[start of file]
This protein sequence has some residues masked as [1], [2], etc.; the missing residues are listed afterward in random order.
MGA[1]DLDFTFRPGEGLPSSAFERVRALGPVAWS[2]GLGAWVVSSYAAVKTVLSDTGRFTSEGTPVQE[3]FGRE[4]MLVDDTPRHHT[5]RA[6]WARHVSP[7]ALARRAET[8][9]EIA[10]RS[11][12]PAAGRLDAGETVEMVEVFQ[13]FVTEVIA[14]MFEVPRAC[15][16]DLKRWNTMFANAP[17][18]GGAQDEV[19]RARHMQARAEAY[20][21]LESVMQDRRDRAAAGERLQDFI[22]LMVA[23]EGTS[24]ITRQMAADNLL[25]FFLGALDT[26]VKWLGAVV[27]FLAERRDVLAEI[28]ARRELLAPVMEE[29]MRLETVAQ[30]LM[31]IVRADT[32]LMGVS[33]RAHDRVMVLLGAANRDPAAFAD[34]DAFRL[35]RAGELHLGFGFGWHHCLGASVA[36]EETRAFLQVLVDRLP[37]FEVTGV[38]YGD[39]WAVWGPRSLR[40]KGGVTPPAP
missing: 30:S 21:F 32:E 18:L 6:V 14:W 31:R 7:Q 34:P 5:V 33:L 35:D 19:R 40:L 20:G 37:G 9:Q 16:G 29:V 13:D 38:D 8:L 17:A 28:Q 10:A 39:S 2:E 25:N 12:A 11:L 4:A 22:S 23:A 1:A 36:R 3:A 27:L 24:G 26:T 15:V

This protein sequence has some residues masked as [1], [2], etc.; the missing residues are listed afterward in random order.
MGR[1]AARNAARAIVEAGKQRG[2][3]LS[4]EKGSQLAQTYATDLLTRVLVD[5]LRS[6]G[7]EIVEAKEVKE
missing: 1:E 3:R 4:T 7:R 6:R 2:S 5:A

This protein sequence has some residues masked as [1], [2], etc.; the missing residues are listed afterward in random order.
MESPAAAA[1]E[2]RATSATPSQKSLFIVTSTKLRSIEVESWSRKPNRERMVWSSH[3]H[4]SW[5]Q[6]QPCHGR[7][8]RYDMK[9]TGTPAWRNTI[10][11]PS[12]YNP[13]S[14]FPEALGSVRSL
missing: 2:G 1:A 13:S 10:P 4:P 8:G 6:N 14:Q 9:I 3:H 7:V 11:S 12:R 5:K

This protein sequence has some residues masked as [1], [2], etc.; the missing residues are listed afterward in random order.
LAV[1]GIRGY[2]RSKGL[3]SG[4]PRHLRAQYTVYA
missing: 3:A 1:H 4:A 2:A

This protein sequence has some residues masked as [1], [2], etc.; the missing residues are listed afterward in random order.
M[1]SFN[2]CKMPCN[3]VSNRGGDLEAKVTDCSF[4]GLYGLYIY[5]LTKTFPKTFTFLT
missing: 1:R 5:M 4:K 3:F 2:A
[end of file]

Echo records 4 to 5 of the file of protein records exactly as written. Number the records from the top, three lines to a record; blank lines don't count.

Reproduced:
This protein sequence has some residues masked as [1], [2], etc.; the missing residues are listed afterward in random order.
LAV[1]GIRGY[2]RSKGL[3]SG[4]PRHLRAQYTVYA
missing: 3:A 1:H 4:A 2:A

This protein sequence has some residues masked as [1], [2], etc.; the missing residues are listed afterward in random order.
M[1]SFN[2]CKMPCN[3]VSNRGGDLEAKVTDCSF[4]GLYGLYIY[5]LTKTFPKTFTFLT
missing: 1:R 5:M 4:K 3:F 2:A